Friday, October 7, 2011

Almost Christian - A Review

by Rev. Laura Barclay

I recently read Almost Christian: What the Faith of Our Teenagers Is Telling the American Church by Kenda Creasy Dean, minister and Associate Professor of Youth, Church and Culture at Princeton Theological Seminary. This book is both a dissection and reflection on the findings of the recent National Study of Youth and Religion Survey. Dean outlines several points: most American teens view religion in a positive light but do not think about it often; teens reflect the faith of their parents; most teens do not possess the religious vocabulary to talk about their faith; a small group of teens claim religion is important and they are doing better in a number of areas than most teens; and most teens follow a weak form of faith dubbed “Moralistic Therapeutic Deism” (21). Based on these findings, Dean explains and responds to the data while relating vignettes of certain teens’ stories.

Dean posits that the faith of many American parents, and what is presented in many churches, lacks the depth of a true, lived faith. Instead, churches and parents settle for a weak faith (Moralistic Therapeutic Deism) that leads them to be nice in order to advance in society and achieve the American dream. Dean examines Mormon children, one of the exceptions to the rule. They are highly invested in their faith, possess the language to talk about their religious views, and have a high level of investment in their faith community and service on its behalf. While Dean is clear that Mormon views and practices are not ideal for many of us (women are excluded from leadership positions and young adults are encouraged to marry early, among a few views objectionable to moderates and progressives), she tries to determine what we might learn from Mormons that could help mainline traditions.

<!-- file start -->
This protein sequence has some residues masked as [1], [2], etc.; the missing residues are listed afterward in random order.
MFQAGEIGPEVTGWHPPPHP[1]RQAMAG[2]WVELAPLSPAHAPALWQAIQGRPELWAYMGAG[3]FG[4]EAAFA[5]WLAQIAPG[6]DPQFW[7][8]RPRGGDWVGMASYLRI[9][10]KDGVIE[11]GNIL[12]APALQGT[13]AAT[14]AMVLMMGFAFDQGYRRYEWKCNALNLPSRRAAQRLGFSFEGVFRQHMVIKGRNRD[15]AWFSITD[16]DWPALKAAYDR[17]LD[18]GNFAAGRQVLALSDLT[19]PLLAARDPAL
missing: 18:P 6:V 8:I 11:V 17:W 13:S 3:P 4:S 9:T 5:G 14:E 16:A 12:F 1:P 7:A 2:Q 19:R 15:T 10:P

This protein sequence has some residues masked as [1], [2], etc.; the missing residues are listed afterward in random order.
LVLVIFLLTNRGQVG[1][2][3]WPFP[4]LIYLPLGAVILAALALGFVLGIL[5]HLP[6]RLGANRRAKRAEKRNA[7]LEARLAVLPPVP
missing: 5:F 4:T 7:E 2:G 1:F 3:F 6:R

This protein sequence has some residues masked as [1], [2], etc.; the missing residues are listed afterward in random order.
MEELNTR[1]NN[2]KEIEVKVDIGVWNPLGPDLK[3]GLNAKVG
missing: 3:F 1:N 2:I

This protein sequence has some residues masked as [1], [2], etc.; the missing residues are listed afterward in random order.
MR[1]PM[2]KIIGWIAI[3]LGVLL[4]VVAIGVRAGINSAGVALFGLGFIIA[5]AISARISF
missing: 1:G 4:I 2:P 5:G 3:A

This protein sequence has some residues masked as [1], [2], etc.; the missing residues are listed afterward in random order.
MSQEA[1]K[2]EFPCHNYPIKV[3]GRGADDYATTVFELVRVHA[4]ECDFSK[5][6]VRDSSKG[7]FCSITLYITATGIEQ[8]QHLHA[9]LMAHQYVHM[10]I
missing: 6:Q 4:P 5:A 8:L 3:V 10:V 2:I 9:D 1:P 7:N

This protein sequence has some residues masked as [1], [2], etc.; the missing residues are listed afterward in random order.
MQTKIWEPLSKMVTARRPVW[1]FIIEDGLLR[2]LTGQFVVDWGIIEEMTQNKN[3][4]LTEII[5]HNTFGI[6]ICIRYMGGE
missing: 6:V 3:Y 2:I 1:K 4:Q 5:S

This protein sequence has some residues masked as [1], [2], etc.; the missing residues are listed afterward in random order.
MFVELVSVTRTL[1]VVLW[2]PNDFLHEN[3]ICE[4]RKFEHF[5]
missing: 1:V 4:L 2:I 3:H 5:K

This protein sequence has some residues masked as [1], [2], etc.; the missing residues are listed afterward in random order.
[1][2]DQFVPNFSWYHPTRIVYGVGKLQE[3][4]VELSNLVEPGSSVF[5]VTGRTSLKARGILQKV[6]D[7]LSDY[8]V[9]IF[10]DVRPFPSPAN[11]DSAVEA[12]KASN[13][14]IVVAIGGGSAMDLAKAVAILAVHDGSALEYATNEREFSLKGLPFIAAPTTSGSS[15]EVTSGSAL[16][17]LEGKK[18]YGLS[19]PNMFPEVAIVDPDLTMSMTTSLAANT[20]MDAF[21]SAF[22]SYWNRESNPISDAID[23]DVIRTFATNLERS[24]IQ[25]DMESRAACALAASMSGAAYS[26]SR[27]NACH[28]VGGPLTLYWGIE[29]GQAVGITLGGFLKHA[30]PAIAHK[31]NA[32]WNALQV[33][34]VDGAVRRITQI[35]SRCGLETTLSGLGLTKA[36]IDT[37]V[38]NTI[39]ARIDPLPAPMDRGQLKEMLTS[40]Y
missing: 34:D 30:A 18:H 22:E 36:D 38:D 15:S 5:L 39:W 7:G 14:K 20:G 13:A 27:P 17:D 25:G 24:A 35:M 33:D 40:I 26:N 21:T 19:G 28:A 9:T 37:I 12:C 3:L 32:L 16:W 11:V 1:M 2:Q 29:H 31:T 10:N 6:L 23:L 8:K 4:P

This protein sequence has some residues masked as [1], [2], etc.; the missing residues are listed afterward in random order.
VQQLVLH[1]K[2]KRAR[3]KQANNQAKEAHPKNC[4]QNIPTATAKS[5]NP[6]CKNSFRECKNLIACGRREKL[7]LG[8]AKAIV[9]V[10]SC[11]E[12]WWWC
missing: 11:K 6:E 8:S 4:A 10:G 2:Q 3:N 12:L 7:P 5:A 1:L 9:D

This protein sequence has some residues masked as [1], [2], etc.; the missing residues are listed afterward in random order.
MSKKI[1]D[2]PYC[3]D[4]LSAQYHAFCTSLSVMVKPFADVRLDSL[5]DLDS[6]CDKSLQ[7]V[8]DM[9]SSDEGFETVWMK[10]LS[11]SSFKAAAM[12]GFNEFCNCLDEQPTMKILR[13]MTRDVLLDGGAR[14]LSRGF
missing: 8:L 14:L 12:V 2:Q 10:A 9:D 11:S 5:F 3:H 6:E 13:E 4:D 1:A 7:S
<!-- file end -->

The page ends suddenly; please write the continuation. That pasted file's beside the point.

Dean determines that our churches and parents must have “missional imaginations” that are willing to engage in the mission of God in our communities, not for the churches’ gain, but to further the kingdom of God (89). This involves a justice-filled faith that is active outside the walls of the church. Dean also encourages churches to pair adults with youth going through baptism or confirmation (118). These adults, or catechists, would serve as mentors who walk alongside the youth, share their stories, and show their interest in the youth. This encourages adults to talk about their faith and mature in their walk, as well. Ultimately, we should seek transformation through our teaching in the church (172). Dean illustrates this by showing how one set of lessons paired with a missions project out of middle class suburbia and into a poor Mexican town transformed one teenage girl. The teen was able to give up what was most important to her and obtain a deeper, more authentic faith that allowed her to view the poor through the eyes of Jesus. In this way, certain youth on this trip were able to take the focus off of themselves and onto God and their neighbors, maturing their faith and helping them become better disciples.

Dean’s conclusions are ones in which I can agree: The church is both the problem and the solution (189). When we present a weakened form of our faith that exalts “niceness” over engagement in justice issues, exclude people from our churches who are not like us in the name of Christ, or present the American Dream as Christ’s ideal for us, we fail our youth. Instead, we need to embrace the mission of God and reorient our churches, inspiring our youth to follow Christ out into the world to serve the poor and oppressed. Until we commit to this, we cannot blame our youth for thinking that “being nice” and following the status quo is the same as following Jesus.

Find out more about the book here.

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